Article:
- Associated Press - Monday, March 14, 2016

TOKYO (AP) - An American sailor’s arrest in an alleged rape on Okinawa was “extremely regrettable,” Japan’s top government spokesman said Monday about a case that renewed ill feelings on the southern island that sees the U.S. military presence there as a heavy and unfair burden.

Chief Cabinet Secretary Yoshihide Suga said the government protested to Washington hours after the arrest Sunday and demanded it tighten discipline among U.S. personnel and take steps to prevent similar problems.

Okinawa police arrested Justin Castellanos, 24, a U.S. Navy seaman at Camp Schwab on Sunday. Police say he is suspected of sexually assaulting a Japanese tourist in her 40s as she slept at her hotel earlier that morning. Castellanos has not been formally charged.

Phone calls to U.S. Navy’s public affairs office in Japan were not answered. In Washington, State Department spokesman John Kirby declined to comment directly on a case under investigation by local authorities and the U.S. Navy, but told reporters the U.S. was taking the matter very seriously.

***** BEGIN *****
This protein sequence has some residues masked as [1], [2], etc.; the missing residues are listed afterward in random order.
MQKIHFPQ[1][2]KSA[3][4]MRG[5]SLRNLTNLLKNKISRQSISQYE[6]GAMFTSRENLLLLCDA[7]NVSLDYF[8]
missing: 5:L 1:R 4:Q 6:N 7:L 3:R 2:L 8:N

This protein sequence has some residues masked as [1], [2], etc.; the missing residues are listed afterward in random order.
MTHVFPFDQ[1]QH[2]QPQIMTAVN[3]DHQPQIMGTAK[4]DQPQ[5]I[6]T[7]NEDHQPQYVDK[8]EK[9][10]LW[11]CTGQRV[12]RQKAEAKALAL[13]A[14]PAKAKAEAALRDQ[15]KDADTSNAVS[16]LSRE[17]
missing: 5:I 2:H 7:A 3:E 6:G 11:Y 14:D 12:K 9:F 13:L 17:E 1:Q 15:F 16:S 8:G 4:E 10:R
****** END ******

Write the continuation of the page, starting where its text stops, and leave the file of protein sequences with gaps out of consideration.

Kyodo News agency said the woman was sleeping in the hallway, and the sailor allegedly dragged her into his room and raped her.

Okinawa Gov. Takeshi Onaga told reporters that the case is “a serious crime and blatant violation to women’s human rights.” He also said since the woman was a tourist, the alleged attack could scare off visitors to Okinawa, where tourism is a key part of the economy.

About half of the 50,000 American troops in Japan are based in Okinawa, and its residents complain about noise and crime from the bases. Sex crimes are particularly sensitive issue on the island.

A 1995 rape of a schoolgirl by three U.S. servicemen sparked an outcry, eventually leading to an agreement to relocate the Marine Corps Air Station Futenma to a less crowded part of the island, though the plan has stalled since because many residents want it entirely moved outside Okinawa.


Follow Mari Yamaguchi at https://www.twitter.com/mariyamaguchi

Also at https://bigstory.ap.org/content/mari-yamaguchi

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